Information systems have become the drivers behind the branches and departments that constitute the US Federal Government. Architecting, developing, implementing, and maintaining these systems translates into big business for the system integration (SI) community and for good reason – successfully delivering this type of work is no simple undertaking.
In our experience, it’s not uncommon for an SI company to claim they can build what the software industry readily offers out-of-the-box. While we don’t want to discredit these statements, our goal with this blog post is to share our thoughts on when to consider including software product into the design and delivery of an information system. We’ll start by outlining some definitions.
A system is defined as “a set of interrelated components working together toward a common goal*.” Information systems are a very particular type of system that NIST more narrowly defines as: “A discrete set of information resources organized for the collection, processing, maintenance, use, sharing, dissemination, or disposition of information.”
Software products, on the other hand, are the very components or information resources referenced in the above definitions. Note not all information system components are products but most enterprise-grade software products are components.
While it is undoubtedly much easier to distinguish between system and product in the physical world (think aerospace or nautical systems), there is often a blurred line between the two in the technology space. We believe this blur is a result of some combination of the following phenomenon:
Instances where a single software product comprises the bulk of its parent system. If you’ve ever worked with a system that fits this mold, imagine removing the core product – does anything usable remain? If not, it’s easy to understand why product and system become conceptually interchangeable.
Software products that are so complex they emulate the very characteristics of the larger systems they are a part of. When the ‘hoods’ of these products are opened, they present like a system in their own right. For this reason, a term called ‘fractal view’ has been used to describe the recursive nature of the technology stack. A non-technical analogy to depict this is the classic Russian doll.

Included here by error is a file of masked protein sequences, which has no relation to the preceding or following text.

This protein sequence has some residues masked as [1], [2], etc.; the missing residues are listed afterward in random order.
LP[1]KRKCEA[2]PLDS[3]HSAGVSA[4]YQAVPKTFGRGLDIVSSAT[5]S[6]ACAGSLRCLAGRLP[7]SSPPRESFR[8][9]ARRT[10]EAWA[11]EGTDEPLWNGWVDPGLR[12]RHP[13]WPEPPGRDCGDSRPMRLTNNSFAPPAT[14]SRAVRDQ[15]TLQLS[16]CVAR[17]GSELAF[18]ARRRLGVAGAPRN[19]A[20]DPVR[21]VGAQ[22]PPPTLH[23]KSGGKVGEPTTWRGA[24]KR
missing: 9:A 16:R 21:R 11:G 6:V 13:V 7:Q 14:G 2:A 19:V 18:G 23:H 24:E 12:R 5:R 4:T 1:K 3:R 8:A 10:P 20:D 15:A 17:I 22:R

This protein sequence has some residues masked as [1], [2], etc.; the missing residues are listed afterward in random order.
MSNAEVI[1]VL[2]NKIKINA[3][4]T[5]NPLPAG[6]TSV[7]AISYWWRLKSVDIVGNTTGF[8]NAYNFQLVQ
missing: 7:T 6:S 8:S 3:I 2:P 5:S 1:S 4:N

The perception that because software products are merely lines of code, an experienced software developer should be able to replicate those lines of code in-house, making purchase of an external product unnecessary.
Item #3 is probably the biggest barrier preventing software product from entering an information system and understandably so – why add signing a software licensing agreement to the mix if the government can leverage their trusted, onsite technical resources as an alternative means to achieve the same desired end-state? Before reaching this conclusion, however, below are some suggested questions to consider:
Does the product encapsulate expert, niche knowledge that goes beyond the scope of what a traditional software developer is trained in? For example, we’ve worked with natural language processing (NLP) software companies that have computational linguists and traditional linguists on staff – this expertise is essential for building successful NLP software but it’s not expertise that most traditional software engineers have.
Is the problem that the product is trying to solve unique to just my organization? If yes, a product purchase might be overkill. If no, a product purchase most likely makes a lot of sense – no need to reinvent the wheel if a 3rd-party software vendor has readily invented it for you.
Does the software product roadmap align with my organization’s strategic goals and vision? Note the rate of innovation often present in these roadmaps is something that information systems could (and should) be taking full advantage of. Further, the software industry’s pervasive adoption of the agile software development methodology enables them to incorporate individual feature requests fairly rapidly.
Note the questions presented above are a mere sampling of things to consider when deciding whether to incorporate software products in overarching information systems. There are vetted and proven techniques from the systems engineering discipline that can be used to help formalize such decisions, including undertaking a trade study or analysis of alternatives (AoA). When all is said and done, we believe these techniques are key to developing balanced information systems that have the appropriate blend of onsite technical resources and outside software products from the technology sector.
Like anywhere else in life, balance is key.
* Kossiakoff, A. (2011) Systems Engineering Principles and Practice, Second Edition. Wiley.